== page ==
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New budget has significant tax-planning impact

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Although pundits described the March 21, 2013, federal budget as a "sleeper," there are actually a lot of measures aimed at people who do effective tax planning.

If any of these items rings a bell with your situation, do a bit more investigation or talk to your professional advisers. These provisions are not law until the budget passes Parliament and the Senate, but nevertheless many took effect March 21, pending such passage.

Life insurance

Policy arrangements that involve borrowing, either to fund a stand-alone policy or an insured annuity (called a "triple back-to-back" annuity) have tax benefits, primarily a deduction for interest expense on the loans, and tax sheltering of the accrual or growth earned by the cash values.

The budget will eliminate these tax advantages for loans entered into after budget day for leveraged insured annuities. For so-called 10-8 insurance policy arrangements, interest paid after year-end 2013 will not be deductible.

We can understand the denial of interest deductibility on loans that do not generate taxable investment income. I get that. But an apparently punitive measure also introduced for both these strategies is to deny the usual increase in a private corporation's capital dividend account by the amount of the death benefit received. This is what allows the tax-free payment of life insurance proceeds on death to shareholders of corporations.

Such policies can be brought onside by paying off the loans or, with 10-8s, apparently brought in line by uncoupling the reference of the borrowing rate from the guaranteed rate of return in the policy.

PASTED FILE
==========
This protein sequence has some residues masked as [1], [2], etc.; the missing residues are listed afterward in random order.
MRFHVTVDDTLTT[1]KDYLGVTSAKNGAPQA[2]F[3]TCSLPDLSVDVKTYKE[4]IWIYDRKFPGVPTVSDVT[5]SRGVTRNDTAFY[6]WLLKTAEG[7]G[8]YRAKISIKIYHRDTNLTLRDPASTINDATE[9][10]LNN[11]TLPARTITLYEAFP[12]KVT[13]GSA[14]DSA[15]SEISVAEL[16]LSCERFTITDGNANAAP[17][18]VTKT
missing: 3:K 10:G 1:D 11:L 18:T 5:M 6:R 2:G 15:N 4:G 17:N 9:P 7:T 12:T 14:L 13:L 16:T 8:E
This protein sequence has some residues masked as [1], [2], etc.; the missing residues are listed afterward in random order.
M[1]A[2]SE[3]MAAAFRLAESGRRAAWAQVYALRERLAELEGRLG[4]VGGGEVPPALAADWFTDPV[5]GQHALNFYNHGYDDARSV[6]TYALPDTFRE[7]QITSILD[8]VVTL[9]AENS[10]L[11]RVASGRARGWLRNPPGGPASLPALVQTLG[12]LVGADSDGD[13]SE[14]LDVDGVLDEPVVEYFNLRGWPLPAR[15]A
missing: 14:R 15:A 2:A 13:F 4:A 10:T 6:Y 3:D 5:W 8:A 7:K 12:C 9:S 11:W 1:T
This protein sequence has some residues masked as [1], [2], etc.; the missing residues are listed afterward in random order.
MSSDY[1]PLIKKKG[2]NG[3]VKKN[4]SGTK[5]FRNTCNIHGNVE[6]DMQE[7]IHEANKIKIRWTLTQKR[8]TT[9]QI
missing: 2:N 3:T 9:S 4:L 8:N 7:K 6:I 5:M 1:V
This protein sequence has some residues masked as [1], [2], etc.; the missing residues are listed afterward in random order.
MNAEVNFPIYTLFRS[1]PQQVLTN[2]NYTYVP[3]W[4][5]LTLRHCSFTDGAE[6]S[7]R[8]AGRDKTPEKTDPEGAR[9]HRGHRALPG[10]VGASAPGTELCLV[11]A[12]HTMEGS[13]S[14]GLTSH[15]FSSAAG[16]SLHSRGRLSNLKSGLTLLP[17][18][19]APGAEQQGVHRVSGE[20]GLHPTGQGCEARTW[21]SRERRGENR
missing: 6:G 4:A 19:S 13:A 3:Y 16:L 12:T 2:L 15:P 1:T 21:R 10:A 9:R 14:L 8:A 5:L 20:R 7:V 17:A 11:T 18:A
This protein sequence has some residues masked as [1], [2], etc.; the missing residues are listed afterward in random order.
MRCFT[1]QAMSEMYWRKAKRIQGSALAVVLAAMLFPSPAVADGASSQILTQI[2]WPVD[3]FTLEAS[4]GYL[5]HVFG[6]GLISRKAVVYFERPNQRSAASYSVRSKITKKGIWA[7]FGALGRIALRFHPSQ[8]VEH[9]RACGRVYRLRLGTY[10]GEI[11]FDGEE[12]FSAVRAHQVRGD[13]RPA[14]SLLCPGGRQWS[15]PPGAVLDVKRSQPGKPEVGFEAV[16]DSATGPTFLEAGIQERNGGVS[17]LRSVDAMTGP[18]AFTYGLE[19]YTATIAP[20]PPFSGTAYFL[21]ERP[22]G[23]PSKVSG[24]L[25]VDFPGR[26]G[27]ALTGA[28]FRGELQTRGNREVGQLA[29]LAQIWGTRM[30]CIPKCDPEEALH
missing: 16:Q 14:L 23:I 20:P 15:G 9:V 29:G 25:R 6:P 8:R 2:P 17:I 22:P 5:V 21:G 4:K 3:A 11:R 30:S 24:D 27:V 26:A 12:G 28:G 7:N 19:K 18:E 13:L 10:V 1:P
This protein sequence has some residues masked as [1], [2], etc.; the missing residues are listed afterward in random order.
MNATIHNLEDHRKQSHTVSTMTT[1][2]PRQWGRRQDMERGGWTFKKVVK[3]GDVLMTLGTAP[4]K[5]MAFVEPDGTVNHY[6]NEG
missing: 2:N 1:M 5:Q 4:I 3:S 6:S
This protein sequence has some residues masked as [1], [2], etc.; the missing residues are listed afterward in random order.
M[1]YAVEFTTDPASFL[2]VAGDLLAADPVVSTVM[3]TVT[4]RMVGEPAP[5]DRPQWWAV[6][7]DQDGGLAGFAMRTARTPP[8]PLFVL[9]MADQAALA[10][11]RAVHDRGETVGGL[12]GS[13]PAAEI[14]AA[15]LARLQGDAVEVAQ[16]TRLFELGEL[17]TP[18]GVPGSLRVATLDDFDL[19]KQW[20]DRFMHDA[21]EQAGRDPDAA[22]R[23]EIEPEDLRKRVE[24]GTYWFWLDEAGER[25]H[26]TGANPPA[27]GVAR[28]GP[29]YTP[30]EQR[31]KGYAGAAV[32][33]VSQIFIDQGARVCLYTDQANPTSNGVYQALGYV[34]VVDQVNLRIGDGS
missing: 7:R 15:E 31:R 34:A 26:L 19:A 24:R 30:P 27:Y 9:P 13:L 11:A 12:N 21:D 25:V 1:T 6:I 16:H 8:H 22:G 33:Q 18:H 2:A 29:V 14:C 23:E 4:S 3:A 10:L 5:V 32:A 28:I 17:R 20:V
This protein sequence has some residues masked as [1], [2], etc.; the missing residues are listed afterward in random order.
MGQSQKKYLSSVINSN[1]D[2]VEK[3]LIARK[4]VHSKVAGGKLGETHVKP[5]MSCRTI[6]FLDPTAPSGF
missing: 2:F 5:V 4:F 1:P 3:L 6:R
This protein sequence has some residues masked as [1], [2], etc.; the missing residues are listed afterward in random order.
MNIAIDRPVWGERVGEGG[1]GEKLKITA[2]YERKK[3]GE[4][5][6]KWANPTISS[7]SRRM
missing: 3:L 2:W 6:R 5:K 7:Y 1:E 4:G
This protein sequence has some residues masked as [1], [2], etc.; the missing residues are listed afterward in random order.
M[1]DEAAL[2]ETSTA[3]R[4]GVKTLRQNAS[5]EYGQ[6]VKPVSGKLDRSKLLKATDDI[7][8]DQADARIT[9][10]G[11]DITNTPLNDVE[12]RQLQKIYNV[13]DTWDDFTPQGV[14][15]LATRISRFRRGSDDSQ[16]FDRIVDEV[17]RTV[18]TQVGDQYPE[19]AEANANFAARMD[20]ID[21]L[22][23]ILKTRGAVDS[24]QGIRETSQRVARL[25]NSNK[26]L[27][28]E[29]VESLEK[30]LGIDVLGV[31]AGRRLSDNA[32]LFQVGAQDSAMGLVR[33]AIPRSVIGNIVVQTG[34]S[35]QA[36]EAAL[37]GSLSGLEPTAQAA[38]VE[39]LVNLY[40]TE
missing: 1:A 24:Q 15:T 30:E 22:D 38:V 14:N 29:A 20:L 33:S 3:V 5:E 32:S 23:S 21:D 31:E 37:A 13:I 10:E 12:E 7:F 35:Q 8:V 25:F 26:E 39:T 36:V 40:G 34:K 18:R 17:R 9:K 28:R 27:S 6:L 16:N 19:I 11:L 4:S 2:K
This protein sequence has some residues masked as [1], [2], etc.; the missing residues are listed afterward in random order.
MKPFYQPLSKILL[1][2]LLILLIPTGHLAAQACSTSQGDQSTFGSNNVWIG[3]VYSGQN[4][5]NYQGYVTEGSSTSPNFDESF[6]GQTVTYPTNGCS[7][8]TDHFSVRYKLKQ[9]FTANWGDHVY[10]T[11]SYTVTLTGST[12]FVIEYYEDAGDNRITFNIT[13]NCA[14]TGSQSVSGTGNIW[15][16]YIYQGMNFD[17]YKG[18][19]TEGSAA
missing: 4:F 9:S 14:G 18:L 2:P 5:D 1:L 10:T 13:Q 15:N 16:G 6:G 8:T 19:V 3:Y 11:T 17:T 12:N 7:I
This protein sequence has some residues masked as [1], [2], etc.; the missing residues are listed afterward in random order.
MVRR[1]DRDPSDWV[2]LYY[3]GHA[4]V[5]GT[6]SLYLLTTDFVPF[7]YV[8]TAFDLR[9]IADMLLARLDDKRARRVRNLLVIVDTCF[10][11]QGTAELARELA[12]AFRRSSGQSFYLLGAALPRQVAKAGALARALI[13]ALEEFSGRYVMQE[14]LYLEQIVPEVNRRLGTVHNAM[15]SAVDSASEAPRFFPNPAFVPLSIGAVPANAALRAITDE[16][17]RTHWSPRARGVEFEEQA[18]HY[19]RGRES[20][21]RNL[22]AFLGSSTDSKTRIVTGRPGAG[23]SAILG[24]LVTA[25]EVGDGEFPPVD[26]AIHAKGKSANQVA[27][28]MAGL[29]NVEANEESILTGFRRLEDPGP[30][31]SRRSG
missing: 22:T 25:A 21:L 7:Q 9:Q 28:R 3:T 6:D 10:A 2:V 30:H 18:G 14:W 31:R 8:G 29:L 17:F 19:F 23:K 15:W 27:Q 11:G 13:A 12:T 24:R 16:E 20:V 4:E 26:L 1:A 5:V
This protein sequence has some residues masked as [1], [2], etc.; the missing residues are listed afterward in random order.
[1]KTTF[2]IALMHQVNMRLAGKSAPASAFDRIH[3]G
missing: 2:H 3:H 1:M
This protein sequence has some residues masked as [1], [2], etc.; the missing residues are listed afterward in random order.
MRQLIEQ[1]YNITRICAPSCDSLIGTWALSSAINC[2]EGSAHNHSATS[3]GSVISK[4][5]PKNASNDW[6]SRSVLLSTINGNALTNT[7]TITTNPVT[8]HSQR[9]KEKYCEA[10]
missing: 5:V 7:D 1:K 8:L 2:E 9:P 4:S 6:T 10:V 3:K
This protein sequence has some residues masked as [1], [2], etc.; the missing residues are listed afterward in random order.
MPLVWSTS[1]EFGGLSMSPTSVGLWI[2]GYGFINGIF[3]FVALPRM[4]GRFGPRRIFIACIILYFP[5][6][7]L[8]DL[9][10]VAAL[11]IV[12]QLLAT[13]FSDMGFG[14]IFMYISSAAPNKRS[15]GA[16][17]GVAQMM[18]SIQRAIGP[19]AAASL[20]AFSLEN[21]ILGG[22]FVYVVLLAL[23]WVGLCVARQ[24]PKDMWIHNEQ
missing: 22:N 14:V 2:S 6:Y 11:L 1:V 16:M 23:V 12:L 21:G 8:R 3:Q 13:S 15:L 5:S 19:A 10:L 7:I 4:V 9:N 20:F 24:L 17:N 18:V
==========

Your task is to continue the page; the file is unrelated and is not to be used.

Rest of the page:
As well, the budget allows for unwinding such policies before year-end without any negative tax consequences -- the government's acknowledgement that the tax rules clearly allowed these plans to be set up at the time they were arranged.

Tax-advantaged investments

A number of mutual funds and other vehicles have been successful at effectively converting fully taxable interest income on guaranteed investments into capital gains, which are taxed at half the rate. Returns from these "Character Conversion Transactions," as the budget calls them, will now be treated as regular income if set up on or after budget day, or have an agreement extended after March 21.

Regular corporate-class mutual funds do not appear to be touched by this. However, "Synthetic Dispositions" and monetization of assets, which essentially allowed a person to dispose of a property without selling it for tax purposes, are to be eliminated.

Through tinkering with the dividend tax credit on non-eligible dividends (generally those paid from private corporations to their shareholders), the top federal tax rate will rise after 2013 from 19.58 per cent to 21.22 per cent, plus applicable provincial tax. (Manitoba made a similar punitive change in its 2012 budget, compounding this tax rate increase.)

Starting immediately, the tax deduction for investors with a safety deposit box will be eliminated. The tax credit for investing in labour-sponsored venture capital corporations will be phased out in 2016.

Potential bad news for people with carefully planned estates is that the government is proposing to "consult" on the long-held availability of the graduated tax rates to testamentary trusts. As this could negatively impact many beneficiaries, I encourage affected people to respond to the government request for input and opinions.

Since this is a tax advantage that people have to be willing to die to obtain for their heirs, no one should classify it as a freebie.

Better news is the overdue expansion of the lifetime capital gains exemption on qualifying farm, fishing and small-business corporation shares, from $750,000 to $800,000, with future indexing to inflation.

There is also a new "super credit" for first-time donors to charity, on the first $1,000 of donations made after budget day in any one year. This can save qualifying donors up to $230 of tax on a $1,000 donation.

Well, it's something...

Dollars and Sense is meant as an introduction to this topic and should not in any way be construed as a replacement for personalized professional advice.

David Christianson, BA, CFP, R.F.P., TEP, is a financial planner, adviser and vice-president with National Bank Financial Wealth Management and author of the book Managing the Bull, A No-Nonsense Guide to Personal Finance.

Republished from the Winnipeg Free Press print edition April 5, 2013 B12

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